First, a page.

4.2 The link to particle physics
In the context of particle physics, a recent paper by Straumann (1987) illustrates the role of Weyl in introducing gauge theory into cosmology. Weyl (1918) discusses the then only known other interaction besides gravity, the electromagnetic interaction, in the frame of cosmology.
``A true near-geometry, however, may know only one principle of transferring a length from one Point to an infinitely neighbouring one, and then one has as little reason to assume that the problem of transferring a length from one point to another at finite distance is integrable, as the problem of transferring directions is found to be integrable. In removing this said inconsequence, one obtains a geometry which, surprisingly, applied to the world, explains not only the effects of gravity, but also those of the electromagnetic field. According to the theory thus formulated, both come from the same source, even more, in general one cannot separate in an arbitrary way gravity and electricity. In this theory all physical properties have a world geometrical meaning; in particular, the quantity of action appears from first principles as a pure number. It leads to an essentially uniquely defined World Law; it even permits in a certain sense to understand why the world is four-dimensional. . .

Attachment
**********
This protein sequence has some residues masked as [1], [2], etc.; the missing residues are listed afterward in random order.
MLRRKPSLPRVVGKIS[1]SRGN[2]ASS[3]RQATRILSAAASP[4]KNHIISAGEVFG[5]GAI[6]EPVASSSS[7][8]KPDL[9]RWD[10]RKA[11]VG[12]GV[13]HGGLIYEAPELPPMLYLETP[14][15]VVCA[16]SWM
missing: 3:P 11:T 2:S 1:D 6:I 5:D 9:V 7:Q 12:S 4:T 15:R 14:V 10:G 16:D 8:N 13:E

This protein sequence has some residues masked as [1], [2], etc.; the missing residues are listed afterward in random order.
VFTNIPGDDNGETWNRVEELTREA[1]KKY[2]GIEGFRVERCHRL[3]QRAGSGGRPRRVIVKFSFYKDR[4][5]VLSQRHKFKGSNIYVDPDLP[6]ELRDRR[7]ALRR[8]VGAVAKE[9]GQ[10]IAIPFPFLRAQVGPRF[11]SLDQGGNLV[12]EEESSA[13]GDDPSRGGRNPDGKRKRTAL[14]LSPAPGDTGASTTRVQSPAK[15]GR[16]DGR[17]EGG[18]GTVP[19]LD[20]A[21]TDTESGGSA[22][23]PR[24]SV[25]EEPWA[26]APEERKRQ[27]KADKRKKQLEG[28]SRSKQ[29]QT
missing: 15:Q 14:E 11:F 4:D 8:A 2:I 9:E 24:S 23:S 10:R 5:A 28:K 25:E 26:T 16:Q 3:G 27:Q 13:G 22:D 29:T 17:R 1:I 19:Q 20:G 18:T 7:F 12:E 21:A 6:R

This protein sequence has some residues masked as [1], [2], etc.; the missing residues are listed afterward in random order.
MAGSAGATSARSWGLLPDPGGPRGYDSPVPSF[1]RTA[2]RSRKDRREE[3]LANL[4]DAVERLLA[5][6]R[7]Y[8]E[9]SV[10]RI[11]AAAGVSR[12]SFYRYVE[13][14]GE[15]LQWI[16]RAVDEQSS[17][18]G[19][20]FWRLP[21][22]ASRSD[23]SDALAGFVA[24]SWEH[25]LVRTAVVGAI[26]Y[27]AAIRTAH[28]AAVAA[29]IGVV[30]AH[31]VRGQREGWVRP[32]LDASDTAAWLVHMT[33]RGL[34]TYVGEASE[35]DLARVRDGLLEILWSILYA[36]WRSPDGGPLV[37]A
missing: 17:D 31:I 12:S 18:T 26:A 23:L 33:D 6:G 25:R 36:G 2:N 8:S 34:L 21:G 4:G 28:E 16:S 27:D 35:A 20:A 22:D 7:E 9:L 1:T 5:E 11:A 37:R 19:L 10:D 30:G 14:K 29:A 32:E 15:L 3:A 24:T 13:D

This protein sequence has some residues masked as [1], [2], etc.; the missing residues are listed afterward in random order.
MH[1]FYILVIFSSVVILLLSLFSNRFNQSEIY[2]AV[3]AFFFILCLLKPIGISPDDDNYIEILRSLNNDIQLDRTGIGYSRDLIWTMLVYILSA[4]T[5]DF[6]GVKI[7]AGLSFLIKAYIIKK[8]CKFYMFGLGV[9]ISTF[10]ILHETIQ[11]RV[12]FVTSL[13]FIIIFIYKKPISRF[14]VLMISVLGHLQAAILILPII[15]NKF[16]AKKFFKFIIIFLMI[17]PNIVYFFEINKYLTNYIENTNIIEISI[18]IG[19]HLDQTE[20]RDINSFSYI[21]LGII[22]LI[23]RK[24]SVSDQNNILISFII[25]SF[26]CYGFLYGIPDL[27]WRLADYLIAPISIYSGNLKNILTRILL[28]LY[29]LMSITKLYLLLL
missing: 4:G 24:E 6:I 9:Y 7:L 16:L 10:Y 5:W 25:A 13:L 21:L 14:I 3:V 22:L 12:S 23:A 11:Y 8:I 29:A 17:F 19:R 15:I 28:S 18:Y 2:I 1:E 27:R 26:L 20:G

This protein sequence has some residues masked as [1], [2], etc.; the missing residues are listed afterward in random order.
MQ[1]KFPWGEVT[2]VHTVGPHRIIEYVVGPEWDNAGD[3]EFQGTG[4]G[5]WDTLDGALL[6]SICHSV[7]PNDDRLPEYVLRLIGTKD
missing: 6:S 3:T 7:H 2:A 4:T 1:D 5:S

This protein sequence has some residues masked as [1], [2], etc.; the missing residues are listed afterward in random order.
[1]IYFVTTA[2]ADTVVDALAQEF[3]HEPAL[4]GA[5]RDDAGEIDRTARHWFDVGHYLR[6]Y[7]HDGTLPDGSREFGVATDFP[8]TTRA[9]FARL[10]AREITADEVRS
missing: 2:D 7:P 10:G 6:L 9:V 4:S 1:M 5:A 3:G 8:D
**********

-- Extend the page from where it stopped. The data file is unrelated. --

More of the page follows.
The occurring formulae must correspondingly show a double invariance: 1. they must be invariant with respect to arbitrary continuous coordinate transformations, 2. they must remain unchanged, when the gik are substituted by gik, where is an arbitrary continuous function of position. The appearance of a second invariance property is characteristic for our theory...
. . . . in the same way as according to investigations by Hilbert, Lorentz, Einstein, Klein and the author the four conservation laws of matter (of the energy-momentum-vector) are connected to the invariance of action, which contains four arbitrary functions, against coordinate transformations, is the here newly appearing `gauge invariance' [Maßstab-Invarianz], which introduces an arbitrary fifth function, connected with the conservation of electricity.''